Benefits of ownership include better rates on deposits and loans and better service. Regardless of their size or field of membership, credit unions are different than for-profit financial institutions. Credit unions exist to serve their members. Banks and other financial institutions exist to make money for their stockholders.
Credit unions are member-owned
A credit union is a cooperative financial institution, owned and controlled by the members who use its services. Credit unions serve groups that share a common bond, such as where they work, live or go to church. Credit unions are also not-for-profit and exist to provide a safe, convenient place for members to save money and to get loans and other financial services at reasonable rates.
These are cooperative financial institutions that provide many of the same financial services that banks do, savings and checking accounts, youth and senior accounts, loans for a variety of purposes, insurance, convenient services to access and send funds and more. In essence they are mutual organizations operated entirely by and for their members.
While for-profit institutions must make profits for their shareholders
In a credit union any earnings in excess of operational costs are returned to the members in the form of increased interest on savings, decreased rates on loans or other new and improved services.
Credit unions are uniquely different from their for-profit financial counterparts and offer their members special advantages such as:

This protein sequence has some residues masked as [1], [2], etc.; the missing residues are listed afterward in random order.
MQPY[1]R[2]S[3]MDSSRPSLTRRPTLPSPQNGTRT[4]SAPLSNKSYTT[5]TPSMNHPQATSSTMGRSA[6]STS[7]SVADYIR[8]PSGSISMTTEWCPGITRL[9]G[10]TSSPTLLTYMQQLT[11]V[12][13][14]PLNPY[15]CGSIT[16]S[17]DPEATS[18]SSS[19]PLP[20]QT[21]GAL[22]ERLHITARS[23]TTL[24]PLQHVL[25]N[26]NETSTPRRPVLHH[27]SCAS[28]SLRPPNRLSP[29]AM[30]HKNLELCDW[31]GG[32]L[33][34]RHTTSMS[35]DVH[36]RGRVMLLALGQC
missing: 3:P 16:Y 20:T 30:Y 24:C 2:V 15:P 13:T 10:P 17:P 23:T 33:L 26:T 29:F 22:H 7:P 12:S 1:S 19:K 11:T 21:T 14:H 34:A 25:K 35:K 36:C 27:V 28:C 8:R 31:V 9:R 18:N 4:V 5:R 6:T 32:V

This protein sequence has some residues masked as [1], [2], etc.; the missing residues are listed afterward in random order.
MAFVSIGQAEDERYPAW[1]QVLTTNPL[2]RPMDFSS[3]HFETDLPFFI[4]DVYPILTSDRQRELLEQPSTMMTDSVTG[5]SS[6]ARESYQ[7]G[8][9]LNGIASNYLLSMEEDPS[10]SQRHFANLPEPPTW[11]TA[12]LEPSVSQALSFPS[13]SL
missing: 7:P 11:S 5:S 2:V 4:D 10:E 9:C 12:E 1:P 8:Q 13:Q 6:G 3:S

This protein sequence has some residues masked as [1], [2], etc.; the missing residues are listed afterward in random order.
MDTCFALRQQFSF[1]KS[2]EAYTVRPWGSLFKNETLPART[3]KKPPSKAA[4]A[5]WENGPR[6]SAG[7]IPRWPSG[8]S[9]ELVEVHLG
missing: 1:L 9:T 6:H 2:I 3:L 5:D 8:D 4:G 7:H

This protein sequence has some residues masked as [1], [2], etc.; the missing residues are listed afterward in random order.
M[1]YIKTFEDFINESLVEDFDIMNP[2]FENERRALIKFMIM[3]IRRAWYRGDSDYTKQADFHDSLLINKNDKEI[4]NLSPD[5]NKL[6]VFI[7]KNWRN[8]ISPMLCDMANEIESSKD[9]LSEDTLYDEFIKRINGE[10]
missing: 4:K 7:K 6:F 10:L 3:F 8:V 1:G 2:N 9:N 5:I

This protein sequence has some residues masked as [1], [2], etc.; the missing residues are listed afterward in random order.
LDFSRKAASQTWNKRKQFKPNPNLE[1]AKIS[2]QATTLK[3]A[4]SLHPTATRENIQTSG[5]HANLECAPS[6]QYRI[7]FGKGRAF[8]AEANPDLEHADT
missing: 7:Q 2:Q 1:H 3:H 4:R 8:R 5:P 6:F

Each member of a credit union is an equal owner of that credit union and is entitled to one vote at the annual meeting, regardless of how much money he or she has deposited in the credit union.
Because credit unions are not-for-profit cooperatives, they are usually able to offer lower loan rates, higher savings rates and lower fees than their for-profit counterparts.
Credit unions are led by a board of directors elected from the membership at the annual meeting. Board members are volunteers and are not compensated.
Surveys repeatedly show members are more satisfied with the service they receive from their credit union than customers of banks or savings and loans are with their institutions. Because credit unions are democratic, member-owned cooperatives, members have the power to direct credit union policy. If the majority of members are dissatisfied with the directors who set the policies of their credit union, they have the power to replace them. Credit union elections are based on a one-member, one-vote structure. This structure is in contrast to for-profit, public companies where stockholders vote according to the number of shares they own.
Funds Deposit by members in their Credit Unions are regulated by State and Federal Agencies and are Insured by The National Credit Union Administration, an agency of the U.S. Government, to $250,000.
Credit unions are part of an international movement representing 100 countries and 37,000 credit unions with over 112 million members world wide.